Viet Nam News
by Robert Bicknell
It doesn’t happen very often, but a golf professional got nailed by a drug test and the Tour found he was taking a performance enhancing drug. Now, there is a huge caveat because many professional golfers actually have medical exemptions for some of these substances. This is one of those areas when being older is actually better because we have excuses that other sports do not.
For example, most top golf pros are hitting their peak performance in their 30’s and 40’s, whereas most other sportsmen (football, baseball, basketball) have already retired with millions of dollars in the bank and have to rely on doing something stupid to end up in the news again.
So, hearing golf pros taking TRT (Testosterone Replacement Therapy) is not earth shattering. For the record, a male’s testosterone levels start to drop when he is around 20 years of age keeps dropping. When someone is on a TRT programme, it’s not the same as a bodybuilder. For example, treatment might be something like 1-2 ml every month, whereas a bodybuilder is taking 100ml every three days. It’s a big difference.
What the TRT does is give the person a better feeling about themselves and actually helps to alleviate depression. What a bodybuilder does is massively overdo it to the point their you-know-what falls off. OK, it doesn’t fall off, but it might as well.
Steroids and other similar drugs all under the category of “performance enhancing substances” and give athletes a huge edge over people who compete cleanly and this is why they are banned by all professional sports.
There are other drugs out there, such as HGH (Human Growth Hormone) which can do the same as Steroids, but it’s just as dangerous, if not more so. HGH will grow everything (no, not bones and not what every man wishes it would grow), but it does help you put on muscle and lose weight faster. The problem is, as mentioned, it grows everything, and so if you have a very small cancerous tumor, it will help grow that too. There are some things which just shouldn’t be played with.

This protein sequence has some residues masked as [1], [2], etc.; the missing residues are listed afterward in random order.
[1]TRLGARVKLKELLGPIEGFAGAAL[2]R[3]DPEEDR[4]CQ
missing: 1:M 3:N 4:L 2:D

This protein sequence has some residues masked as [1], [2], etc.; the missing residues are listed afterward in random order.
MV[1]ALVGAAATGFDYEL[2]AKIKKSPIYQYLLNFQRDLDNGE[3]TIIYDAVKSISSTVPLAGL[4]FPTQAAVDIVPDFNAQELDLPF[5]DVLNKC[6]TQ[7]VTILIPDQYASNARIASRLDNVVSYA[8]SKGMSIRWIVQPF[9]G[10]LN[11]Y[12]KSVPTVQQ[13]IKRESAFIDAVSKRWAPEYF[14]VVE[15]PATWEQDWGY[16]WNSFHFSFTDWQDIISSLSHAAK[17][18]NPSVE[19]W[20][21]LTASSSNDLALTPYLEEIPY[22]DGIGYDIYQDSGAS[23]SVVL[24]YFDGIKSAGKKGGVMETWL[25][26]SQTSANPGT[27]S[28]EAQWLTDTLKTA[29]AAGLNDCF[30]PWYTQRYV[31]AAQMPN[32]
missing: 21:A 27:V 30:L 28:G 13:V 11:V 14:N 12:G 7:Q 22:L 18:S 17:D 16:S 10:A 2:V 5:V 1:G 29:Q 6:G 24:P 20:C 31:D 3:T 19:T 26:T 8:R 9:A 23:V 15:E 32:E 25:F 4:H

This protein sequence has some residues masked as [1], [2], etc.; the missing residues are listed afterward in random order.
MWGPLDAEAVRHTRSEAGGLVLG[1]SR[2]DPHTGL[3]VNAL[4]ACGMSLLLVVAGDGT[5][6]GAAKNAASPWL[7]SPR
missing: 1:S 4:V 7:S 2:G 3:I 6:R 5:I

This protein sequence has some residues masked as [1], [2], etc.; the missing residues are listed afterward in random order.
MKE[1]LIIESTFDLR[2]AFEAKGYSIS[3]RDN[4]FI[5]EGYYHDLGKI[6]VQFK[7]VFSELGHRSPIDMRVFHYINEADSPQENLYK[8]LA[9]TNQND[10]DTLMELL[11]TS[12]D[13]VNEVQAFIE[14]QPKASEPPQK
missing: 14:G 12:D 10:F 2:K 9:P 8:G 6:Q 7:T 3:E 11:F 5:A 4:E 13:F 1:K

Furthermore, steroids and HGH aren’t really beneficial to golf professionals. We don’t need huge muscles and, if anything, that can be a bigger headache than a benefit. Remember when Tiger Woods got on a huge weightlifting kick, he had to change his swing.
Five years ago, I was hitting the gym like a maniac and got quite pumped up. I found that it screwed up my golf swing because I couldn’t get my biceps past my chest as before. I had to flatten out my swing and that wasn’t a good thing. So I cut back on the training a lot and, instead of size, I trained for strength and speed.
If there is any drug which would actually benefit a Tour professional, it would be “beta blockers” because it slows down your heart rate. When standing over a 4-foot putt to win the Masters, you heart would be pounding like a jackhammer. Beta Blockers would eliminate that.
The problem, as you might have guessed, is that it is ridiculously dangerous to play around with any drug that can affect your heartbeat. It is far too easy to accidentally kill yourself with beta blockers, so any professional golfer doesn’t bother with them.
However, used under medical supervision, they do have beneficial effects, especially if you have anxiety attacks and, apparently, this was the case of the particular golf pro. The problem is he forgot to register his doctor’s exemption with the Tour and got nailed. Live and learn.
One chemical which isn’t illegal, but should be avoided before a round of golf is caffeine. Yup, that Starbucks fix you had before the round will definitely affect your putting and that isn’t a good thing. I would mention nicotine, but everyone knows cigarettes are bad for you, but continue to smoke anyway, so it’s really not worth mentioning except to say that if you can quit, you’d be better off.
Yes, I know it’s hypocritical for me to say that as I’m a smoker, but good advice is good advice no matter where it comes from.
Well, off to the gym I go because, at my age, I need to find a way to turn back time…— VNS